<dr^2> = 4D dt

D = kT *(complicated logarithmic correction)/ (4 pi eta_s )

where eta_s is the viscosity of the interface. It has units different from bulk viscosity (the ratio of the surface to bulk viscosity has units of length)

The coupling between the interface and the bulk fluid reservoirs also causes the two-particle correlations to be modified from the 1/R behavior described in the previous section. While this has been described by theory, no experiments to date have performed 2-particle microrheology at an interface. We look at the correlated motion of polystyrene beads at an air-water interface inhabited by Human Serum Albumin (HSA) molecules. We find that the correlated motion depends sensitively on the surface viscosity eta_s of the interface. Details about this behavior can be found in our paper:

Microrheology of soap films

A soap film is truly a quasi 2-d viscous system, since it consists of an extremely thin layer of water, and two surfactant layers that buffer the water from the air above and below it. The thickness of the soap film can range from a couple of nanometers to many microns thick, but if it reflects light in the optical spectrum, then the size is probably beween 100nm-5 microns. Shown below is a picture that is taken of an 18-hr old soap film (I made it with a solution of 60% glycerol, 40% water and 2% solution of the kitchen detergent DAWN)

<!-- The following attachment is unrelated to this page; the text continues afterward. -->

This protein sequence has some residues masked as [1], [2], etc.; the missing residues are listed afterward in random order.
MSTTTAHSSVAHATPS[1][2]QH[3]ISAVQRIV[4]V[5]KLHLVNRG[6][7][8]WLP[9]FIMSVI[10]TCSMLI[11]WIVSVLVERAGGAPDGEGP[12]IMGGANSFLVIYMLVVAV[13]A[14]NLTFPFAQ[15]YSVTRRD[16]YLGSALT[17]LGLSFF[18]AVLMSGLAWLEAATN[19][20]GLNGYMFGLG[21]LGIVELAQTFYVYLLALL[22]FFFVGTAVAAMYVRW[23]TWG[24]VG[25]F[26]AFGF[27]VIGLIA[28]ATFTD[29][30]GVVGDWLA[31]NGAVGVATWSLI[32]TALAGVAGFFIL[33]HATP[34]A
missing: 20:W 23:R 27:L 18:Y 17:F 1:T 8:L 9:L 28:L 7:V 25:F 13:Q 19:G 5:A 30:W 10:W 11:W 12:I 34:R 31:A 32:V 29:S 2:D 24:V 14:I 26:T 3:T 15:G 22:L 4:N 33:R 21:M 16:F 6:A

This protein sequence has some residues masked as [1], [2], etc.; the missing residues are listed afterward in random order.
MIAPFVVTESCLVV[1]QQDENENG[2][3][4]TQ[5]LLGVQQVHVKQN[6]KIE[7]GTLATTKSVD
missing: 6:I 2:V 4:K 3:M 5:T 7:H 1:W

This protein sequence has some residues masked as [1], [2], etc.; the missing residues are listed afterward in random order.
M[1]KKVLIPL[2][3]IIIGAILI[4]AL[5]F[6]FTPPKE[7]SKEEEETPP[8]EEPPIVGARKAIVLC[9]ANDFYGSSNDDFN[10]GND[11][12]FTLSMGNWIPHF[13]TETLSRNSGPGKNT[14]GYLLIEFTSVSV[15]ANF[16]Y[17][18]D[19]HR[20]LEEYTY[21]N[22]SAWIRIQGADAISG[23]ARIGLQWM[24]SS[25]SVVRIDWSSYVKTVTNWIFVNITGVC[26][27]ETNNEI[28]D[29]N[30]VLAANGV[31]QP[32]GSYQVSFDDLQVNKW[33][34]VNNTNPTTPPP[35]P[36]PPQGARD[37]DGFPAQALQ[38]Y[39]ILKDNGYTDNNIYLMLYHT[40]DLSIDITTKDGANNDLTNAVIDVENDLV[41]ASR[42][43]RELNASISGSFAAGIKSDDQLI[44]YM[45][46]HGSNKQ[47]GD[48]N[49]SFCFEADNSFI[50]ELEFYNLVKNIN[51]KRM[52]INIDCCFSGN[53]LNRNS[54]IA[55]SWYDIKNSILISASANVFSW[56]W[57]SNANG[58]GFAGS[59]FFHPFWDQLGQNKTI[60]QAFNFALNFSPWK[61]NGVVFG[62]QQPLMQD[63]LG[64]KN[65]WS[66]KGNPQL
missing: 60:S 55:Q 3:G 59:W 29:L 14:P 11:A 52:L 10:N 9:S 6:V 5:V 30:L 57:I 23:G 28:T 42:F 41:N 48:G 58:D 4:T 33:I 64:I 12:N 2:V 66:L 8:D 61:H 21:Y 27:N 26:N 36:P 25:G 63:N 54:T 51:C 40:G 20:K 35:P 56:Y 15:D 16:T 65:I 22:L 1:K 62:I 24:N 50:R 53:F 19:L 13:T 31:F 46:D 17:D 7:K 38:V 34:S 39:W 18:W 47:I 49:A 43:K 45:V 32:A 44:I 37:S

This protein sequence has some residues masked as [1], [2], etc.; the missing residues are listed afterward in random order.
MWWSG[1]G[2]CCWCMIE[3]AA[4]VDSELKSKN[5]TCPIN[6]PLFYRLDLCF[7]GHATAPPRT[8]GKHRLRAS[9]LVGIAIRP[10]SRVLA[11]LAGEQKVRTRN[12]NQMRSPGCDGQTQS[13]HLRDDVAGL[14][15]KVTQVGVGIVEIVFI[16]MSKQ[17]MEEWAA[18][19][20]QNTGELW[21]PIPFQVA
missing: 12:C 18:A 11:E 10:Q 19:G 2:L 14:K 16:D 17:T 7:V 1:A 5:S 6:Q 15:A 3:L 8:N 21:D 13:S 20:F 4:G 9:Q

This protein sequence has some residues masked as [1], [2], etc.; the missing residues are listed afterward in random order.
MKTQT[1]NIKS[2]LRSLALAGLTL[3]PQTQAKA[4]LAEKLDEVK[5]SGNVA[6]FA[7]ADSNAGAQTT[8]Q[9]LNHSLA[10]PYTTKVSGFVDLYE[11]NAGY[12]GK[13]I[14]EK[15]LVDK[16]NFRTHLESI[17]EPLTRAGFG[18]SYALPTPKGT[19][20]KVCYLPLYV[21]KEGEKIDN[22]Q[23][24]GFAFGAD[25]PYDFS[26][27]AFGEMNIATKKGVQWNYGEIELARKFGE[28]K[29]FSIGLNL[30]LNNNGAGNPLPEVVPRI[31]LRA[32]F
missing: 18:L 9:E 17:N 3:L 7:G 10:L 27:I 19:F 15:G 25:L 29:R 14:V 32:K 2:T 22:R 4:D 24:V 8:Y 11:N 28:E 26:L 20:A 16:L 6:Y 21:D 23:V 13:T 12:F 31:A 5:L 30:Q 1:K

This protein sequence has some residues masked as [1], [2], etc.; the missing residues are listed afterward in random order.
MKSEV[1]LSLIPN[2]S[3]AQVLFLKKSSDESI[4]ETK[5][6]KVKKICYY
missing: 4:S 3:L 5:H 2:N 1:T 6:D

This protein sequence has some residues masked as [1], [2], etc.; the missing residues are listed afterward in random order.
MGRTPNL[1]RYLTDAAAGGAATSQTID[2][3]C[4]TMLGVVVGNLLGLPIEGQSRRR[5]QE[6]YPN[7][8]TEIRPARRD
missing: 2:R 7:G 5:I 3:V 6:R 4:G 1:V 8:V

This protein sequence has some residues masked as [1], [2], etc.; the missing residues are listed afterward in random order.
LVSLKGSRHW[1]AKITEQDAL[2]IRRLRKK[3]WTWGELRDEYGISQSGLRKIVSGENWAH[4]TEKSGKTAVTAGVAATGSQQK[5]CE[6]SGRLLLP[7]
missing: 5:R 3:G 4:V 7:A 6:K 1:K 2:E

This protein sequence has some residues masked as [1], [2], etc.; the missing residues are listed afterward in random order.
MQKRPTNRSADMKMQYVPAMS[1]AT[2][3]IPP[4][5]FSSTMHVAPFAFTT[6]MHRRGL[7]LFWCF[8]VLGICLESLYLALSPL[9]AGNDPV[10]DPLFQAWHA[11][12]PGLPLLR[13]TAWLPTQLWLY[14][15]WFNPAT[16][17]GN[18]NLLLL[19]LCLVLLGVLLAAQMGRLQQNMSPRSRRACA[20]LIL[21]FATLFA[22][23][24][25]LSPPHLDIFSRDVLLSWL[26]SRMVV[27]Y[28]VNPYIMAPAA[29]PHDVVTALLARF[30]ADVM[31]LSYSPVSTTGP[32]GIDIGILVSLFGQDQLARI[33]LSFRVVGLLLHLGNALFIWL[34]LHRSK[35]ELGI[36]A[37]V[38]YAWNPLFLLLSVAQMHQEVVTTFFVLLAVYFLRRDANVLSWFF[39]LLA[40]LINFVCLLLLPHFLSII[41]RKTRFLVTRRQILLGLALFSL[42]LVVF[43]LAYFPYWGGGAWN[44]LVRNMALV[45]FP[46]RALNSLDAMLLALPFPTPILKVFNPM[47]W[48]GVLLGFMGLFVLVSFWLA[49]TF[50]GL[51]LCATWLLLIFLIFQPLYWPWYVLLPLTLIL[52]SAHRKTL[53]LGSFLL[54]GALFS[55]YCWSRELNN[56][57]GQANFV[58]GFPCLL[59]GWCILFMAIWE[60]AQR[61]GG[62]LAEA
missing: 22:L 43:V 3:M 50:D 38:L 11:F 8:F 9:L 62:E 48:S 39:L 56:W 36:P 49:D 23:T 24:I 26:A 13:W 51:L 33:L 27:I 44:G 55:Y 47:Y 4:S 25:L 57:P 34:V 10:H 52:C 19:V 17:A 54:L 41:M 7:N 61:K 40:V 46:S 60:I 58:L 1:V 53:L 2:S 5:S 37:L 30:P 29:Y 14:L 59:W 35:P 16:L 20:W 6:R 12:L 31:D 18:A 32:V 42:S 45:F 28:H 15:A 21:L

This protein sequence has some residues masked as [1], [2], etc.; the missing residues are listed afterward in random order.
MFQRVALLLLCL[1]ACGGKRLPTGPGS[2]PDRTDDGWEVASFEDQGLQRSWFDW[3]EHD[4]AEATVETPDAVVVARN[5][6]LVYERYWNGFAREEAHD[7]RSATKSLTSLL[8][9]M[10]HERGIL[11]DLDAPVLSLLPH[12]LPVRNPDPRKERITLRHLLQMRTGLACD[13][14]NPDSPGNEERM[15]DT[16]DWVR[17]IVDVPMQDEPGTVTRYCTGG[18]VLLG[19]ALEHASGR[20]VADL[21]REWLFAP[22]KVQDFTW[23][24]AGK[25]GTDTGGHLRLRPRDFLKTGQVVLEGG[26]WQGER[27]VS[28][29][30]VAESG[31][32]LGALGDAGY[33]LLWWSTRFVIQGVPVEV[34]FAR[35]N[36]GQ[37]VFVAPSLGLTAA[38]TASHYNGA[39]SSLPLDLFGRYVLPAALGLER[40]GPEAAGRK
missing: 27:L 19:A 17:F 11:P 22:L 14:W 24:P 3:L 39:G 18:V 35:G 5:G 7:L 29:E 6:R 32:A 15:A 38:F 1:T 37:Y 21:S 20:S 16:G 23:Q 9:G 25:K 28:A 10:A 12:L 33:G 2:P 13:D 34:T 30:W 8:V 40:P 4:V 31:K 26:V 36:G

Since the soap film looks lightish-blue in color, it is of the order of a few hundred nanometers. Typically, the soap film starts off as micron-sized or slightly larger, but over time it drains of water, and starts thinning. Experiments are in progress to entrain spheres (colloids) and rods (bacteria) in these soap films and to observe their Brownian motion.

Soap films are extremely thin, but our work shows that in some cases three dimensional effects due to their finite thickness are important. When the soap films are really thin (less than a micron thick), they behave as 2D liquids with a 2D viscosity. However, clearly this will not be true if the layer of liquid is extremely thick; in such a case you'd have to see 3D liquid behavior. In our work, we identify precisely where the transition from 2D to 3D behavior occurs as the thickness of the soap film is gradually increased. We do so by putting spherical particles of size d in soap films of thickness h, and observing the thermal Brownian motion of these particles with a microscope. This is done for different values of h/d ranging from 0.5-15. We use the particles' motion to measure a 2D viscosity of the soap films. Unphysical values of the 2D viscosity are found for soap films with h/d > 7, leading us to propose that soap films transition from 2D to 3D fluid-like behavior at a critical ratio h/d = 7. Details about this can be found in our papers:

For more information, please contact Eric Weeks: <weeks(at)> or Vikram Prasad: <vprasad(at)>